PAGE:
“My concern was and remains that difficult stories in Black history are being lost.”
Last month, Florida’s top politician took another bold step in his remaking of the state’s education system. After advancing the “Don’t Say Gay” bill and banning critical race theory, Gov. Ron DeSantis took aim at Black history, rejecting an Advanced Placement course in African American studies. Why? He says the class serves an agenda of “woke indoctrination.”
But the movement to regulate how race is taught — a pursuit some believe sanitizes and doesn’t accurately portray our past — has not just taken root in Florida. It’s spreading across the country, ringing alarm bells for those who believe it places subjects like Black history in jeopardy.
Last year, Florida adopted the “Stop WOKE Act,” which requires that lessons on race be taught in “an objective manner” and prohibits teachers from making students feel “discomfort” or “guilt” over past actions committed by others of their race. It also bars them from compelling students to believe that anyone is inherently privileged or oppressed. Florida education officials say the AP African American studies class violated that law and also “lacks educational value.”
Similar provisions have been enacted in about a dozen other states. But those regulations may conflict with frameworks that have been developed to teach Black history, like the one created by LaGarrett J. King, the Director for University of Buffalo’s Center for K-12 Black History and Racial Literacy.
“You can’t teach Black history without teaching about power, oppression, and anti-Blackness,” King says. “That’s the material reality of what Black people have experienced in this country.”
Civil rights groups say measures like these are a disturbing form of censorship aimed at whitewashing America’s history of racism, and it may be producing a “chilling effect” on teachers.
King says the new laws are “so vague” that educators are confused about what would or wouldn’t be crossing the line. Some, fearing punishment — which could be as severe as a felony — might back away from teaching issues which they previously would have had no reservations lecturing on. Marvin Dunn, a professor emeritus at Florida International University, says he’s received dozens of letters from teachers who have thanked him for speaking out because they can’t themselves, “out of the risk of losing their jobs or endangering their institutions.”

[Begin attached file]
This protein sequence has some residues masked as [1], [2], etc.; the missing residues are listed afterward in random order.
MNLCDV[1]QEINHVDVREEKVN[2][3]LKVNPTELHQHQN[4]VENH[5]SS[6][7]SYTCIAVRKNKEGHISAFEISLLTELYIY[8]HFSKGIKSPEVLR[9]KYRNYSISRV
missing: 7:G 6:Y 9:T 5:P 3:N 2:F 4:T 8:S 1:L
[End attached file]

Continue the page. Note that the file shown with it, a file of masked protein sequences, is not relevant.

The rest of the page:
Dunn, who has taught about race relations for decades in Florida, is openly defying the state’s “Stop WOKE Act.” (The “WOKE,” by the way, stands for “Wrongs to Our Kids and Employees.) Last month, he began leading high school students to the sites of some of the state’s ugliest episodes of racial violence, from Rosewood — a majority Black town that was destroyed by a white mob in 1923 — to Newberry, where six or more Black men were lynched. He tells us he’s planning another tour in the spring, where he’ll lead students in a march to the governor’s mansion.
“My concern was and remains that difficult stories in Black history are being lost, and the best way to assure that doesn’t happen is to take young people to these places,” Dunn says. But he believes that capturing the full scope of these and other morally repulsive events — and much of the Black experience in America — in an impartial way is an “impossible” task.
“I cannot teach about a mother having her child snatched from her bosom and stolen away in an objective way,” he says. “I can’t teach about the Holocaust and babies being burned in ovens in an objective way.”
What’s occurring now is the result of the culture war’s creep into the classroom. Republicans, like DeSantis, have focused on banishing “woke ideology” from schools, and under their interpretation, that runs the gambit from discussions on intersectionality to trans rights. It’s a disheartening development, Dunn says, because he believes these laws are being created to address a non-issue.
King adds that over the past few years, the growth of the Black Lives Matter movement has led to a surge in interest and support for teaching Black history and antiracism. But “that progress has stagnated,” he says. In many ways, it now seems to be running in reverse.
But advocates and now even students are doing what they can to push back. Three Florida students have threatened to sue the state if the AP African American studies course isn’t made available, and Dunn is part of a lawsuit challenging the Stop WOKE act. Last fall, he and seven other plaintiffs won a temporary injunction against the state, which paused the law from being enacted in universities.
“History is about helping us understand who we are. It’s about helping us understand humanity — the good, the bad, the indifferent,” King says. “And when you don’t provide that type of knowledge to these people, who would be decision-makers down the line, you’re doing a disservice to society.”